In any separation, one of the most difficult issues to address is the marital residence. Whether secured by a mortgage or owned free-and-clear, the home typically represents the most valuable asset owned by a couple. In this buyer’s market, it can be difficult (if not impossible) to simply sell a house and split the profits. Sometimes, the parties want one parent to stay in the house until their kids finish school to avoid pulling them from their childhood home. In other cases, there simply may be no realistic way to sell the house for a profit. This reality often leads parties to consider continuing jointly owning their house beyond their separation and divorce, whether that is for two, five, or even ten years.
While on its face this approach seems practical, deciding to retain joint ownership over the marital residence after divorce carries significant risks of which neither party may be aware. The source of these risks is the “special” type of joint ownership available to spouses under Virginia law: ownership as “tenants by the entirety,” also known as ownership “as husband and wife.”
Historically, when a man and wife were married a new legal entity was created. The “married couple” was treated as a single individual that possessed its own rights and obligations. In modern times the belief that a married couple is a separate entity has largely been abandoned. However, in Virginia a married couple may still choose to jointly own property as a single legal entity.
Section 55-20.2 of the Virginia Code grants a husband and wife the special joint ownership rights of tenancy by the entirety. Joint ownership through tenancy by the entirety provides a married couple with some significant advantages, including the automatic transfer of ownership to the other spouse upon death without the need for additional estate planning documents (wills, trusts, etc.). Possibly the greatest benefit deals with creditor rights: the property owned through tenancy by the entirety is completely immune from any creditor of only one spouse. For example, if you owe $10,000 in unpaid medical bills in your name alone, any judgment entered against you individually for those debts cannot be attached to your marital residence if you own it as husband and wife. The only way a judgment can attach to property owned through tenancy by the entirety is if the debt in question is jointly owed to the creditor.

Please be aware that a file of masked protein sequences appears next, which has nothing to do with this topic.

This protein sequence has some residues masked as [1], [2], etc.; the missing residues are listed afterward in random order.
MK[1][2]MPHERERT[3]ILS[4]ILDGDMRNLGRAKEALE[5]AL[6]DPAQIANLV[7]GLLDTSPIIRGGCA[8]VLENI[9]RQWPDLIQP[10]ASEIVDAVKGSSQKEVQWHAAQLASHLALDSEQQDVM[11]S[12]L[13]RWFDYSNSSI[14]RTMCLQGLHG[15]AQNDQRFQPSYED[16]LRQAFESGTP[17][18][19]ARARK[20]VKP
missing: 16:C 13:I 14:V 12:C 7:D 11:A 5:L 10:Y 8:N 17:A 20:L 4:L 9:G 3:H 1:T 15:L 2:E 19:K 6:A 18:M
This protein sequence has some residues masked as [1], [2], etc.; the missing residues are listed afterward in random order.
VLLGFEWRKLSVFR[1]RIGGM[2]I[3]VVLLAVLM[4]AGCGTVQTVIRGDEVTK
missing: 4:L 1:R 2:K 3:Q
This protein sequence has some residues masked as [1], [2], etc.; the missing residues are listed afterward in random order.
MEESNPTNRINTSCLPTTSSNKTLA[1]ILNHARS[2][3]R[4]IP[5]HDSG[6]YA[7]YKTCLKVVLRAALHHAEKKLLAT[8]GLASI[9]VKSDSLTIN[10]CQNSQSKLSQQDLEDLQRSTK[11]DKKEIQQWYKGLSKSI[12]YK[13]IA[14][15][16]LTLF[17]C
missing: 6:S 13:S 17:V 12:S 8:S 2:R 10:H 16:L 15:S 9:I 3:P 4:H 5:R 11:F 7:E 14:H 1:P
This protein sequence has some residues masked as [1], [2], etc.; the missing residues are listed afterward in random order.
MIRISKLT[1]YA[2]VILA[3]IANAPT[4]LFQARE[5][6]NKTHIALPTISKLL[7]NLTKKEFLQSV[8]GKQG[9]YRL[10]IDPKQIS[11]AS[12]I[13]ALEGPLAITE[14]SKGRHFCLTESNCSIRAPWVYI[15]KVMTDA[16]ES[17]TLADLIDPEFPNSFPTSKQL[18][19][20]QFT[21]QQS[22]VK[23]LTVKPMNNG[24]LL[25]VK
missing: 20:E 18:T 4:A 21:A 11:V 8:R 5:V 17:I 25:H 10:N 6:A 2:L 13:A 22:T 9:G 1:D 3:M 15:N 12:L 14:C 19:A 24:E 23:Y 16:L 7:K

This protection through joint ownership, however, evaporates upon divorce. If you are no longer married you can still jointly own property together, but you cannot jointly own property through tenancy by the entirety. Once your divorce is final, all of your creditors (and, more importantly, all of your former spouse’s creditors) can attach judgments to your home. The real danger, however, is this: you will have no control over judgments against your former spouse, and you will have no way of stopping them from attaching to the home. In many cases, you may not even know that a judgment against your former spouse has been entered and attached to the property.
These judgments become a major problem when former spouses get two, five, or ten years down the road and are ready to sell the house because virtually any buyer, lender, or title insurance company will require that all judgments be paid as a condition of sale. In some cases this may simply mean you get less net proceeds from the sale, but in many (if not most) cases this could mean no profits at all. In the worst case scenario, the list of judgments could be so large that you would not be able to sell the house at all!
With careful planning, a skilled attorney can help minimize these dangers, or even help you avoid them altogether. The family lawyers at Livesay & Myers, P.C., are experienced in addressing these issues and any other issues that may arise in your divorce or separation, and represent clients in Fairfax, Alexandria, Arlington, Manassas, Woodbridge, Stafford, Spotsylvania, Fredericksburg and all of Northern Virginia. Contact us to schedule a consultation today.